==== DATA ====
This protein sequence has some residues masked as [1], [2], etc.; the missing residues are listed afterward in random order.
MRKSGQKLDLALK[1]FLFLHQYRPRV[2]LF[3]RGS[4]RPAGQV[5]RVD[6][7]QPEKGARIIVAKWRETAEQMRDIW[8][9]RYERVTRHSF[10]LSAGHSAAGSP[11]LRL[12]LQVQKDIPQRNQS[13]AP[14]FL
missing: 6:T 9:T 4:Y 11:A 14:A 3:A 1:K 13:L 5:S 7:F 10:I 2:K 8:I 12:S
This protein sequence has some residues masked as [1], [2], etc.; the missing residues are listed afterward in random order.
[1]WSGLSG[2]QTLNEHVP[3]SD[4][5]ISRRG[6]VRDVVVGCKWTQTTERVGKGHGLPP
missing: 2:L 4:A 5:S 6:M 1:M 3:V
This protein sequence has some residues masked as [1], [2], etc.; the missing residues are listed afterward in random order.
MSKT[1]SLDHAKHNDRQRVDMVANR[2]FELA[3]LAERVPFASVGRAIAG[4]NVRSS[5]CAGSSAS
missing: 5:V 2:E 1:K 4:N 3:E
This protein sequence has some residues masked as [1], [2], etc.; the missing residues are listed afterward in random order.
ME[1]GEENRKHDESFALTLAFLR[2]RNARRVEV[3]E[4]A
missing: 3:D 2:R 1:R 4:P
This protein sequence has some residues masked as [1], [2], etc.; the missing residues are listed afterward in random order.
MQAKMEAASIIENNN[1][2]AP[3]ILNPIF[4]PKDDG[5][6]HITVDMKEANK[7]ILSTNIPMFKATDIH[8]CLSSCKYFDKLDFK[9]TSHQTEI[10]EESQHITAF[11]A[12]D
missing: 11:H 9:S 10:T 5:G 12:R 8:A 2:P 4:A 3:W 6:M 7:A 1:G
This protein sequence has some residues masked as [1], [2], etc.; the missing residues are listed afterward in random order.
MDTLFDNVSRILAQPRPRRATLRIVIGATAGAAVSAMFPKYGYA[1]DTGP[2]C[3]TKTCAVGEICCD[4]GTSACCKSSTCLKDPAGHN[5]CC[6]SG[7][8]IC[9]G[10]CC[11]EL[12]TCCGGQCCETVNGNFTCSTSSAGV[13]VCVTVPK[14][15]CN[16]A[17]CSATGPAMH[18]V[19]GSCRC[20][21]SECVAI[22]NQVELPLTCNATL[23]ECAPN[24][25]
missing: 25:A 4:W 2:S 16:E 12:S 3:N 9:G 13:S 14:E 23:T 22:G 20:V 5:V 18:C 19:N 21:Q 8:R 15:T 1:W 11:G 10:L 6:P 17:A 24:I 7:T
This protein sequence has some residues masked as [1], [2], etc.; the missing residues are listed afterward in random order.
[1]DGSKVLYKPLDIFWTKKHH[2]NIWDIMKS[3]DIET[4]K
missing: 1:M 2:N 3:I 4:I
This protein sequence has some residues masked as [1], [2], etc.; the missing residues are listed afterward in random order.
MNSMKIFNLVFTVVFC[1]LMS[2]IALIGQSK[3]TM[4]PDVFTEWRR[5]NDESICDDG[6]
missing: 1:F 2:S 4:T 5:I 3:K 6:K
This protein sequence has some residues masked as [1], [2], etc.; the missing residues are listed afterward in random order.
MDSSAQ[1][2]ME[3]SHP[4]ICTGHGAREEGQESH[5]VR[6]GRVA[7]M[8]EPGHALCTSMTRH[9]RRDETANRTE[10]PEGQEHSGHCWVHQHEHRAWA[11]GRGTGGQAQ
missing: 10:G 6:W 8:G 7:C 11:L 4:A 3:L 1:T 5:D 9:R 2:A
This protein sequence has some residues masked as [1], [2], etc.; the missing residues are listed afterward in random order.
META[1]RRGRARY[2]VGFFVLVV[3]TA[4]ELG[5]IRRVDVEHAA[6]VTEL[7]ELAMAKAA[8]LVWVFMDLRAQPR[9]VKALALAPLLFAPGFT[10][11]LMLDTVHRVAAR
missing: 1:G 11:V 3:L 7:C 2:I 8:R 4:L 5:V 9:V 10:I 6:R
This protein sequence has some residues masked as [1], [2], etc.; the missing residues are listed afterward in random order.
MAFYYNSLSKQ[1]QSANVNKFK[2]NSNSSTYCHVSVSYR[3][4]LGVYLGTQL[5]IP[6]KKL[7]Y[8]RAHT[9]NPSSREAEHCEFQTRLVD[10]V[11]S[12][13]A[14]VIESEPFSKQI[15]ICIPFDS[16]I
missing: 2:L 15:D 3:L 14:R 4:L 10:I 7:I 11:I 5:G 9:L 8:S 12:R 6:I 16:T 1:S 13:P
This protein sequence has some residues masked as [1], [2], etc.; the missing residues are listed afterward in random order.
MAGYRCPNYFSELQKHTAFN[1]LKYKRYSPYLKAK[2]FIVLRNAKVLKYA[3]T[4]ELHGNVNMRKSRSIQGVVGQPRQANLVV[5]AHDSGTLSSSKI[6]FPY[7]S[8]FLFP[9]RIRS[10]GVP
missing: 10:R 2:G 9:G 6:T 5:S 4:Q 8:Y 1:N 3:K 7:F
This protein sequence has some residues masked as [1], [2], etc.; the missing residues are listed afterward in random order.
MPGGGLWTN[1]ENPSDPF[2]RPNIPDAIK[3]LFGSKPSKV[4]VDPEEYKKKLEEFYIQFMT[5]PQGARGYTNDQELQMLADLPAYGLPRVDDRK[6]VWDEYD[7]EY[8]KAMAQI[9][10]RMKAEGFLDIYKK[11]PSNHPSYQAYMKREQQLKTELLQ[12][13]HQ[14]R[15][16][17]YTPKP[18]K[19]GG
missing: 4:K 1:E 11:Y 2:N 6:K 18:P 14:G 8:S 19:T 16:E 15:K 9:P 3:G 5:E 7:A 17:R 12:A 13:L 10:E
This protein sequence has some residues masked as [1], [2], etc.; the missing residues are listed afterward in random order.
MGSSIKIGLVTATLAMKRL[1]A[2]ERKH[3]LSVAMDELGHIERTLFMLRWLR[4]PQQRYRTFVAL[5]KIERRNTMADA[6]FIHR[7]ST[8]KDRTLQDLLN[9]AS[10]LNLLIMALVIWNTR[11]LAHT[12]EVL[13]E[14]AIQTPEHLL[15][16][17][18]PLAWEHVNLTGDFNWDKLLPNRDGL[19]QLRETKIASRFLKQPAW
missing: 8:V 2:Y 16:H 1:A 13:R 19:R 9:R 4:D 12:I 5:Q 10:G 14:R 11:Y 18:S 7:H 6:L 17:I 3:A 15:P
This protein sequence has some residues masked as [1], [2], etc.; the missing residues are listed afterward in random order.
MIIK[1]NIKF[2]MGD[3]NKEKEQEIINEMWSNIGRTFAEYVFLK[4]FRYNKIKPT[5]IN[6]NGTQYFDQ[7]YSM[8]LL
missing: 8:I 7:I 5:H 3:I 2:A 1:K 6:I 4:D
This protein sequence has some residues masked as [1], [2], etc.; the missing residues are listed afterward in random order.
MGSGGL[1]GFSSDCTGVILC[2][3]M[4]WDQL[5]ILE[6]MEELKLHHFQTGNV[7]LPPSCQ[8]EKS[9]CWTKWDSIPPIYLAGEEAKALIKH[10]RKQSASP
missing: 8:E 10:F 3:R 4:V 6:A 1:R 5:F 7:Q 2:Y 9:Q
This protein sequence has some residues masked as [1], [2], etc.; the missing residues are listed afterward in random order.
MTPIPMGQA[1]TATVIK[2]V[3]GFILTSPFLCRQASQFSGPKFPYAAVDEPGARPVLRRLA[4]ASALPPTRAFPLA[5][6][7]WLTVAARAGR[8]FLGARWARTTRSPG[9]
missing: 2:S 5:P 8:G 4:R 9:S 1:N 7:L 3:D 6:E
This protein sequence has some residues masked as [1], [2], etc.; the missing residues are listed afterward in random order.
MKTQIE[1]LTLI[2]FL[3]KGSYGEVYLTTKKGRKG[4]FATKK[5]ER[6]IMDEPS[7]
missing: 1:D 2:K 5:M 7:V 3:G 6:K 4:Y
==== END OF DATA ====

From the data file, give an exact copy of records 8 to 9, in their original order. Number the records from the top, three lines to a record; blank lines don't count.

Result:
This protein sequence has some residues masked as [1], [2], etc.; the missing residues are listed afterward in random order.
MNSMKIFNLVFTVVFC[1]LMS[2]IALIGQSK[3]TM[4]PDVFTEWRR[5]NDESICDDG[6]
missing: 1:F 2:S 4:T 5:I 3:K 6:K
This protein sequence has some residues masked as [1], [2], etc.; the missing residues are listed afterward in random order.
MDSSAQ[1][2]ME[3]SHP[4]ICTGHGAREEGQESH[5]VR[6]GRVA[7]M[8]EPGHALCTSMTRH[9]RRDETANRTE[10]PEGQEHSGHCWVHQHEHRAWA[11]GRGTGGQAQ
missing: 10:G 6:W 8:G 7:C 11:L 4:A 3:L 1:T 5:D 9:R 2:A